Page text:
Fork in the Road

Will Wisconsin Waste Money on Unneeded Highway Expansion or Invest in 21st Century Transportation Priorities?

A new WISPIRG Foundation report offers a simple, common-sense way to reform transportation spending in Wisconsin.  The state is currently slated to spend nearly $3 billion on four unneeded highway expansion projects, such as the double decker expansion of I-94 in Milwaukee.  Meanwhile, local transportation infrastructure is in disrepair.  We could implement all the recommendations of the 2013 bi-partisan Transportation Policy and Finance Commission for local road repair, transit, bicycle and pedestrian infrastructure, and the rehabilitation of state-owned roads, for the next 10 years, for just over $1 billion of those highway expansion funds. The report makes clear the choice before state leaders – either spend taxpayer dollars on these highly questionable highway expansion projects, or invest in urgent and underfunded local and state-owned road repair and other 21st century priorities.    


Executive Summary

Wisconsin’s transportation spending priorities are backwards. In recent years, despite ongoing fiscal challenges, the state has spent billions of dollars on highway expansion projects while slashing transit funding and curbing assistance for local road repair.

The decision to spend massive amounts of taxpayer resources on new and expanded highways appears especially out of step at a time when Wisconsinites are driving less than they did a decade ago – and when citizens and local leaders in communities across the state are clamoring for long-overdue investments in road repair, transit systems and infrastructure for bicycling and walking.

Wisconsin’s municipalities are prevented by state law from exercising all their possible options to meet these needs, such as levying local fuel taxes or banding together to form regional transportation authorities. Without state support for local priorities, Wisconsin’s communities are stuck in a transportation funding bind.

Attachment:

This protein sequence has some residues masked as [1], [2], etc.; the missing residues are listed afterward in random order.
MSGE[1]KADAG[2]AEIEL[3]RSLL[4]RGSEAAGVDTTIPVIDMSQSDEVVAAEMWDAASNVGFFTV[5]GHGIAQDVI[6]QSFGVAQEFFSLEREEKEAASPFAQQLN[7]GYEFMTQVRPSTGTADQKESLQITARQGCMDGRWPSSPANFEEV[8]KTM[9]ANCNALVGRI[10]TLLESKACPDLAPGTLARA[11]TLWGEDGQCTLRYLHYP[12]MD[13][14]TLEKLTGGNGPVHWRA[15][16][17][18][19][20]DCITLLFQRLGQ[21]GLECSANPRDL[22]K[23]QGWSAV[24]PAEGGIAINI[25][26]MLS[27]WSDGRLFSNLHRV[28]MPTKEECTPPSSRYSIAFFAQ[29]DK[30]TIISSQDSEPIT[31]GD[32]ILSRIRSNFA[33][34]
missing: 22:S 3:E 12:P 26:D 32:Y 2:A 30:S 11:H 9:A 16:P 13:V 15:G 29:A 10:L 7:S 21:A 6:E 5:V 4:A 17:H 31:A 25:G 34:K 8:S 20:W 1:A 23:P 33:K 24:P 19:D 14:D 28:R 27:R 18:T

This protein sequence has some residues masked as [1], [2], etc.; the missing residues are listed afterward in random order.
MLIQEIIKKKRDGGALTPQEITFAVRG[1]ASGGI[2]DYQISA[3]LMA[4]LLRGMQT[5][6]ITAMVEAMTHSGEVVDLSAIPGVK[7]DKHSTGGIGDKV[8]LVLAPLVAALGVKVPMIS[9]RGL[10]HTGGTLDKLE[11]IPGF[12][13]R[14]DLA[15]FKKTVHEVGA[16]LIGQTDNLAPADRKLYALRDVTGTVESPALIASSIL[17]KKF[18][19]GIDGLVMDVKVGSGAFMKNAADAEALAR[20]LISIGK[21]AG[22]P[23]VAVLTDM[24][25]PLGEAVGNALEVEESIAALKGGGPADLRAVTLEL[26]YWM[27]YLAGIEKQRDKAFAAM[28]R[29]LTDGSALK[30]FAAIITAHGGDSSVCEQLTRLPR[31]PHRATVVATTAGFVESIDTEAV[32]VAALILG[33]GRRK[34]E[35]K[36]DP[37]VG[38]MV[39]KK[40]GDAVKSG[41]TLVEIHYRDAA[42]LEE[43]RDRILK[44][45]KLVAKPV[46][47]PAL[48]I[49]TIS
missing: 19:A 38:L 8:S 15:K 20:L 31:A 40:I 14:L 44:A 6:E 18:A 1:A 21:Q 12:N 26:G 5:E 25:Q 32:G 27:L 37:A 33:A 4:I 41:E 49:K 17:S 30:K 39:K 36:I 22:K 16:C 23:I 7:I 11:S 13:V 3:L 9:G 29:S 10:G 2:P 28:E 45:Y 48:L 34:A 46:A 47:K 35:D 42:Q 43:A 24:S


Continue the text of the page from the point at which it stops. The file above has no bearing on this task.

The $2.8 billion Wisconsin intends to spend on four unnecessary highway expansion projects could instead provide more than half a billion extra dollars in each of the next five state biennial budgets. This money could meet a series of unmet transportation needs, including key transit projects, local road repair, and bicycle and pedestrian projects. Wisconsin faces a choice: continue to shower money on unnecessary highway expansions, or invest in critical projects to repair our existing transportation infrastructure and provide more transport options to citizens around the state.

Wisconsin is spending heavily on highway expansion projects – despite stagnating driving – even as it underfunds a long list of pressing repair and investment needs across Wisconsin and cuts spending on transit and transportation alternatives. 

• Wisconsin’s previous two biennial state budgets spent a combined $2.5 billion on major new highway construction.

• Wisconsin spends almost as much money – and sometimes even more money – on building new highways as on fixing existing roads and bridges, despite the fact that 71 percent of Wisconsin’s roads are of “mediocre” or “poor” quality and 1,157 bridges in Wisconsin are “structurally deficient.” In 2011, Wisconsin spent $349 million on highway repairs compared to $544 million on building new or wider highways.

• Between 1998 and 2013, total state transit funding decreased by 2 percent in constant 2011 dollars, while state spending on highway construction rose 50 percent.

• Wisconsin’s lavish spending on expanded highways has come even as the number of miles driven in the state has stagnated. Statewide vehicle-miles traveled peaked in 2004. Meanwhile, bicycle commuting has risen in Milwaukee and transit ridership has increased in a variety of communities, such as Madison and La Crosse.


Figure ES-1. Total Vehicle-Miles Traveled and VMT Per Capita, in Wisconsin, 1973-2013

Wisconsin plans to spend up to $2.8 billion on four particularly wasteful highway expansion projects: 

• Expanding Interstate 94 in Milwaukee – The state intends to spend as much as an additional $800 million (above and beyond the cost of repairing the aging highway) to add capacity to Interstate 94, despite the opposition of nearby residents and dropping traffic levels on that stretch of highway.

• Adding lanes to Interstate 90 south of Madison – The plan to widen Interstate 90 from four to six lanes is expected to cost $836 million. However, traffic is growing more slowly on the highway than predicted. Despite official projections of a 29 percent surge in traffic volumes between 2000 and 2010, by 2012, the most recent year for which data are available, traffic volumes had inched up just 1 percent in 12 years. 

• Widening State Highway 23 between Fond du Lac and Plymouth – The state justifies this $128 million project in part by citing future traffic volumes on this rural highway. But the number of vehicles on the highway barely changed between 2008 and 2012, the most recent year for which data are available, calling into question state officials’ predictions of relentless annual increases in traffic through 2035. 

• Expanding the Madison Beltline – State officials are studying, and seriously considering, an expansion of Madison’s primary east-west freeway, a project likely to cost $1 billion. While official documents predict that by 2015 traffic will increase all along the 19-mile route, data collected in 2012 show that traffic levels at several locations have not increased as quickly as WisDOT expected.